A Trip Around the World with Irene Leache and Annie Wood
–Mark Lewis, Museum Conservator
Irene Leache and Anna “Annie” Cogswell Wood were trailblazers of the nineteenth century. The friends came to Norfolk at a Presbyterian minister’s request and aimed to fill a cultural vacuum left by the Civil War. Together, they established Leache-Wood Seminary, an all-girls school for the most prominent families in Norfolk. They also hosted The Fireside Club where men and women discussed literature, philosophy, religion, and art. Leache’s passion for the arts and Wood’s drive to turn Norfolk into a cultural arts center eventually led to the creation of the city’s first museum, the Norfolk Museum of Arts and Sciences. Later, the institution was renamed the Chrysler Museum of Art to recognize Walter P. Chrysler, Jr.’s transformative gift of art to the city.
As we celebrate the 50th anniversary of Chrysler’s gift this year, we also have the privilege of looking back on the lives of Leache and Wood. With the help of the Irene Leache Memorial Foundation, we have restored a nineteenth-century photo album that holds more than 100 professionally produced albumen prints collected and assembled by Leache and Wood during their travels in the late 1890s. The rare artifact contains remarkable images of people from around the globe and a wide variety of cultures. These women were intrepid travelers seeking far-flung and remote places throughout Europe, Russia, and the Middle East—from Lapland to Cairo. Remarkably, they ventured unescorted throughout their travels and collected images of Whirling Dervishes in Turkey, camel riders in front of the pyramids, and worshipers in Jerusalem.
Assembled with personally annotated descriptions on each page, this souvenir album documents their adventurous travels over a decade. Although the images are in fairly good condition for their age, they were mounted into a photo album whose pages were made of acidic wood pulp paper. The degradation of these pages made it impossible to save the album in its current format. Acids in the paper were also attacking the photographic images themselves. The adhesive, which was used to mount the images onto each page, became brittle with age and caused damage to the photographs.
We entrusted the highly skilled photograph conservators, Nancy Heugh and Tom Edmondson, to help us preserve these valuable images that depict a world that no longer exists. Between them, they have over sixty years of experience treating all manner of photographs. They carefully detached each photographic image from the acidic paper and then washed the fragile albumen prints to remove the adhesive, stains, and acid residues. We retained the original photo album pages complete with their handwritten captions, which were previously captured in high resolution by Ed Pollard, the Chrysler Museum’s photographer (shown above).
After washing them, these thin, delicate, albumen prints were then reinforced with Japanese tissue paper. After they were conserved, they were mounted onto archival paper. We have collected these new pages together to maintain the integrity of this album in a way that will allow us to preserve this valuable collection of photographs and introduce our visitors to a world and people long ago vanished but saved for posterity by the efforts of two remarkable women.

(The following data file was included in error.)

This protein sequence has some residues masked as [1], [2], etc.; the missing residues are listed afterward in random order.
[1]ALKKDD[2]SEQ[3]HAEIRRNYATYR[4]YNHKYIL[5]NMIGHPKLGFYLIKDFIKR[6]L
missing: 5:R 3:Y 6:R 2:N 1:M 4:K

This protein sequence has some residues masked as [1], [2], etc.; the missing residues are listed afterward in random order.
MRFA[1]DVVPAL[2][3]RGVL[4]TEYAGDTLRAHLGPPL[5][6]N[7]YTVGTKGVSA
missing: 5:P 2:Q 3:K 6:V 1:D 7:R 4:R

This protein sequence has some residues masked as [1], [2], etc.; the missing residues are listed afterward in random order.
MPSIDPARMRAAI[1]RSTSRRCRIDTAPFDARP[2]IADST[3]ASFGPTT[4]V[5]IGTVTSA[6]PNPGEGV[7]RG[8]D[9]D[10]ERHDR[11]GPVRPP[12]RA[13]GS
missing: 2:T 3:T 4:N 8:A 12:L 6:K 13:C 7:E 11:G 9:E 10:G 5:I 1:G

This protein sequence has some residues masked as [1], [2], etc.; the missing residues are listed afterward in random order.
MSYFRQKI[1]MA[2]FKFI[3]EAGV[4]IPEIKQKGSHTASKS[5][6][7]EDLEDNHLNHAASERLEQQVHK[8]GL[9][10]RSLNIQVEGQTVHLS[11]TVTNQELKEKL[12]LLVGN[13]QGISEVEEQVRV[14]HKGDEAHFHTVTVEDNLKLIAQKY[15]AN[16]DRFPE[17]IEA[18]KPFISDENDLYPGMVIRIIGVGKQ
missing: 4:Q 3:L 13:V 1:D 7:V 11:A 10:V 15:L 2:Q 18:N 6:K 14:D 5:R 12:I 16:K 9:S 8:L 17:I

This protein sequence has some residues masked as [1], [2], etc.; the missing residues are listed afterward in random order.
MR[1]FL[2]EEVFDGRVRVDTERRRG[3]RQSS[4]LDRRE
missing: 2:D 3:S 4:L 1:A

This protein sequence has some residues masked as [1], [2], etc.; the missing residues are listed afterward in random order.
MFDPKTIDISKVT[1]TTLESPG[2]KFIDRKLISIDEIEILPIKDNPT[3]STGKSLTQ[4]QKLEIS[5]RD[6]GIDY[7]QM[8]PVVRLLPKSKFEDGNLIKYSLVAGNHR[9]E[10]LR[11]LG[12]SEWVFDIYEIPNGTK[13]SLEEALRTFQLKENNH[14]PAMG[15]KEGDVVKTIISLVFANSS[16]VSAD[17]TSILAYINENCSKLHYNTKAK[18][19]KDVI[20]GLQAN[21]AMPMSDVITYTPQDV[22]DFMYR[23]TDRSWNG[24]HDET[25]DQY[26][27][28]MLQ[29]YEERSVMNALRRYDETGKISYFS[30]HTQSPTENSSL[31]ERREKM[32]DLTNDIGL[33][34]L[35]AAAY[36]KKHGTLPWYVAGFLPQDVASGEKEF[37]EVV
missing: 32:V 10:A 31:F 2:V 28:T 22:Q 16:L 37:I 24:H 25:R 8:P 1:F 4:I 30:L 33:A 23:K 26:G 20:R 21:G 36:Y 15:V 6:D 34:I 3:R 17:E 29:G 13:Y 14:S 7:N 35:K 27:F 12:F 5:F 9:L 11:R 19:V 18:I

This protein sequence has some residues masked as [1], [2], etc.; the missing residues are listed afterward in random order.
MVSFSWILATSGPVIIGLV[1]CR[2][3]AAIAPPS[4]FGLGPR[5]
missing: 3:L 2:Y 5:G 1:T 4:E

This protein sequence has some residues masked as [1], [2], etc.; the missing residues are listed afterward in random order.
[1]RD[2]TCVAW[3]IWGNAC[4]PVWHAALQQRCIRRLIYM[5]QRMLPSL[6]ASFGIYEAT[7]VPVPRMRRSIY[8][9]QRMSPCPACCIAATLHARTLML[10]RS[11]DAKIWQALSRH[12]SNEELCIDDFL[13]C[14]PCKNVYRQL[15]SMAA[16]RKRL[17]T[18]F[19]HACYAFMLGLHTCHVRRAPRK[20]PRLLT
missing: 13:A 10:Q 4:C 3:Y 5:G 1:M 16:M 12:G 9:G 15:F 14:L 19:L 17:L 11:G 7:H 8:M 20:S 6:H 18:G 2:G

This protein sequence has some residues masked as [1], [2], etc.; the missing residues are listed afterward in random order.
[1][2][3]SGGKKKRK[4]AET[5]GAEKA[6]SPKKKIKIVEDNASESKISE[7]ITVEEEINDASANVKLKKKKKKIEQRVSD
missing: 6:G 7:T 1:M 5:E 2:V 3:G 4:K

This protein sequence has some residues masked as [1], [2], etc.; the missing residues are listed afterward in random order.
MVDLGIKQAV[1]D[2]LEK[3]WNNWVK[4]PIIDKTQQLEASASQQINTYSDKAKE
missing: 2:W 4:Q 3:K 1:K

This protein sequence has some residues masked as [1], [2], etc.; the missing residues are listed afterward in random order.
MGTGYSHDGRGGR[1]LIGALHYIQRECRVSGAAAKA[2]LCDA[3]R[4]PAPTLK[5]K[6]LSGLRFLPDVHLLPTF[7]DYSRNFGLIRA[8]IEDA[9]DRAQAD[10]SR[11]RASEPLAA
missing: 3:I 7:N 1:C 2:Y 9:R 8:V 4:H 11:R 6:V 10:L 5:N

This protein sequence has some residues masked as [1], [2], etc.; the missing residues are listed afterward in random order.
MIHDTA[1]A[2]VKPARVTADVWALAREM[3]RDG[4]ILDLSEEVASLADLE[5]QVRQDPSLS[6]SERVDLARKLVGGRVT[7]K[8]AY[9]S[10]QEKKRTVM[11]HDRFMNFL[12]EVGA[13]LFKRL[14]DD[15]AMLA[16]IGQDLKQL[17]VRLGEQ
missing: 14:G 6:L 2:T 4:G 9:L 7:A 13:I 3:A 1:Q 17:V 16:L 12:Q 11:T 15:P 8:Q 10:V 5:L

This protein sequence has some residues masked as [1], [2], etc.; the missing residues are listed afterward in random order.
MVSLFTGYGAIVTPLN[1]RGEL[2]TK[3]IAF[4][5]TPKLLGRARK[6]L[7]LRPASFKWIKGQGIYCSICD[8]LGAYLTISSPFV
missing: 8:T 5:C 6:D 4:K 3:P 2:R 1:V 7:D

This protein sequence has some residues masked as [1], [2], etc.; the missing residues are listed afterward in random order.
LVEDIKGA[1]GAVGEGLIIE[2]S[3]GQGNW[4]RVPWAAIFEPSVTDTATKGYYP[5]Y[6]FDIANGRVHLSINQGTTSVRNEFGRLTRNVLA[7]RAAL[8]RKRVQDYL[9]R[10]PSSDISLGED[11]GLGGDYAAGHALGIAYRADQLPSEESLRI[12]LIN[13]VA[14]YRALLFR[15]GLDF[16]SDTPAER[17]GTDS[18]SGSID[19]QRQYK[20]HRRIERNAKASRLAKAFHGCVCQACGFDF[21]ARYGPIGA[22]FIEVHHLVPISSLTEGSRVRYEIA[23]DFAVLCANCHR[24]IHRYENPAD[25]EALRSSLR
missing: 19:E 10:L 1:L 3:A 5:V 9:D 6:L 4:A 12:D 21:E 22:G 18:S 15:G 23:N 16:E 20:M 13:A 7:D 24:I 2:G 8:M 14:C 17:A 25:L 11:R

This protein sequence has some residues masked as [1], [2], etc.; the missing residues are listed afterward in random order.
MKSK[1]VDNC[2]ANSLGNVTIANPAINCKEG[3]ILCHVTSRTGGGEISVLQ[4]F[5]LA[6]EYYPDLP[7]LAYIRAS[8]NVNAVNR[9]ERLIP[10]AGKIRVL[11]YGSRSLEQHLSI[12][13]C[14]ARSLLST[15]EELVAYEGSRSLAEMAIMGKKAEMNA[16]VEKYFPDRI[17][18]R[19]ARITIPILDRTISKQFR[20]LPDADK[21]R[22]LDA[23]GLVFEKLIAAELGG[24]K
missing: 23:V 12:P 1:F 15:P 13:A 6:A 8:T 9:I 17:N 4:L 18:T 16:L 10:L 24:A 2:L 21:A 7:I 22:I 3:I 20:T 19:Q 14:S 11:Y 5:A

Wood and Leache’s friendship spanned more than three decades. Following Leache’s death, Wood honored her friend’s memory and lifelong devotion to the arts with the Irene Leache Library. Established in 1901, the group presented lectures and concerts; offered musical instruction; and emphasized fine arts, literature, and the study of mystic science. They also nurtured a growing art collection for a future museum in Norfolk. When Wood left Norfolk and returned to Florence, she sent artworks back to Norfolk and called upon seminary alumnae to work toward creating a museum. Their efforts inspired generations of women in the region. In addition, the group conducted the annual Irene Leache Memorial Literary Contest for eighty years, the biennial Irene Leache Memorial Art Exhibit for thirty-four years, and the Irene Leache Memorial Lecture Series for sixty-two years.
Today, Leache and Wood’s influence continues to impact the community. Since 2001, the Irene Leache Memorial has awarded grants totaling more than $130,000 to thirty-eight visual, performing, and literary arts organizations across Southeastern Virginia. In 2014, the Irene Leache Memorial Foundation donated its entire collection of European Old Master paintings, sculpture, tapestries, and decorative arts to the Chrysler Museum of Art. Another substantial bequest accompanied the gift—an endowed curatorship. The Foundation created the Irene Leache Curator of European Art. The named curatorship memorializes and perpetuates the symbiotic 80-year history between the Irene Leache Memorial and the Museum, giving both a more active and ongoing influence in the future of the arts in Hampton Roads.
Read more about the Irene Leache Memorial Foundation’s 2014 gift to the Museum here.